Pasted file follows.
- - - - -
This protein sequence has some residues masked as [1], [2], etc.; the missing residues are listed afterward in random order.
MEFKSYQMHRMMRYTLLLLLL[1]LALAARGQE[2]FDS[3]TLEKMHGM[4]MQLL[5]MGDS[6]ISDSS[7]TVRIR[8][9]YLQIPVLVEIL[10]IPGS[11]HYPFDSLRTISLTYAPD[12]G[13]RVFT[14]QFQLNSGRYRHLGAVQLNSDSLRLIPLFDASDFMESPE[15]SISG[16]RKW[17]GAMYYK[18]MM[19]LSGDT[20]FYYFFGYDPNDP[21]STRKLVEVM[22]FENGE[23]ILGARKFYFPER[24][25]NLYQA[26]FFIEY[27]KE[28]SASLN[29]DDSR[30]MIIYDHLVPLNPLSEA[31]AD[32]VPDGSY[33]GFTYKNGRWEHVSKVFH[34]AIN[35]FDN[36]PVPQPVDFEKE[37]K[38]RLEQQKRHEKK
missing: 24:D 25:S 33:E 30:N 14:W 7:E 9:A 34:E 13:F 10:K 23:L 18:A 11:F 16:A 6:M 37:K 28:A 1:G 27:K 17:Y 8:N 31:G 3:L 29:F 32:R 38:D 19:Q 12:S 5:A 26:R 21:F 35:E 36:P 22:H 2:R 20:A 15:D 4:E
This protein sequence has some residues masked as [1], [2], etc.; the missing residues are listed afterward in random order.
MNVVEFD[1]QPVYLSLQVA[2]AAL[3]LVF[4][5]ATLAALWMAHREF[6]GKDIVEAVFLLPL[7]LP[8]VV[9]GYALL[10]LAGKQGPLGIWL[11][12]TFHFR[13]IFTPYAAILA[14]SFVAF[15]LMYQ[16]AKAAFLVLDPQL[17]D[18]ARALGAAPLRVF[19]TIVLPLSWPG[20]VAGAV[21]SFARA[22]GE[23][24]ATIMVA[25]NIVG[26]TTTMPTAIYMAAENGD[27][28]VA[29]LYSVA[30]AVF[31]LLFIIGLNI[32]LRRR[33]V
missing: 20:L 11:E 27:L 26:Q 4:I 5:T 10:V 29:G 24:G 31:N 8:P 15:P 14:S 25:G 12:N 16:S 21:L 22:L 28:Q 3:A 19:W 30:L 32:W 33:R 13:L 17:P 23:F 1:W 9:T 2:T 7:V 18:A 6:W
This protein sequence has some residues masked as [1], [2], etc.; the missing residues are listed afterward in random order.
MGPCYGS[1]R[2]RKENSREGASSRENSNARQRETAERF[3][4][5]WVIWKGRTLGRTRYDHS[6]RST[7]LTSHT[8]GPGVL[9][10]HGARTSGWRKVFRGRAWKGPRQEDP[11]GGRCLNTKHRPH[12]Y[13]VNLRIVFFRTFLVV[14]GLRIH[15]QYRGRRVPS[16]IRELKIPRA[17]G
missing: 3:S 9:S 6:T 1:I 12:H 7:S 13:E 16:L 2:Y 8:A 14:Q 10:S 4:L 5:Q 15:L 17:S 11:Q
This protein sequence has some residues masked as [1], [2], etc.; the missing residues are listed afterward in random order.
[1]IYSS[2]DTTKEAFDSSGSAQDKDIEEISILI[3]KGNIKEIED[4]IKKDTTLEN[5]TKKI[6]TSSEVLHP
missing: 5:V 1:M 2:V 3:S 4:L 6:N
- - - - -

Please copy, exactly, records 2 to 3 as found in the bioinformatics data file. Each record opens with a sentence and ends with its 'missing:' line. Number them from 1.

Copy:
This protein sequence has some residues masked as [1], [2], etc.; the missing residues are listed afterward in random order.
MNVVEFD[1]QPVYLSLQVA[2]AAL[3]LVF[4][5]ATLAALWMAHREF[6]GKDIVEAVFLLPL[7]LP[8]VV[9]GYALL[10]LAGKQGPLGIWL[11][12]TFHFR[13]IFTPYAAILA[14]SFVAF[15]LMYQ[16]AKAAFLVLDPQL[17]D[18]ARALGAAPLRVF[19]TIVLPLSWPG[20]VAGAV[21]SFARA[22]GE[23][24]ATIMVA[25]NIVG[26]TTTMPTAIYMAAENGD[27][28]VA[29]LYSVA[30]AVF[31]LLFIIGLNI[32]LRRR[33]V
missing: 20:L 11:E 27:L 26:Q 4:I 5:T 10:V 29:G 24:G 31:N 8:P 15:P 14:S 25:G 12:N 16:S 21:L 22:L 28:Q 3:A 19:W 30:L 32:W 33:R 13:L 17:P 23:F 1:W 9:T 2:T 7:V 18:A 6:W
This protein sequence has some residues masked as [1], [2], etc.; the missing residues are listed afterward in random order.
MGPCYGS[1]R[2]RKENSREGASSRENSNARQRETAERF[3][4][5]WVIWKGRTLGRTRYDHS[6]RST[7]LTSHT[8]GPGVL[9][10]HGARTSGWRKVFRGRAWKGPRQEDP[11]GGRCLNTKHRPH[12]Y[13]VNLRIVFFRTFLVV[14]GLRIH[15]QYRGRRVPS[16]IRELKIPRA[17]G
missing: 3:S 9:S 6:T 1:I 12:H 7:S 13:E 16:L 2:Y 8:A 14:Q 10:S 4:L 5:Q 15:L 17:S 11:Q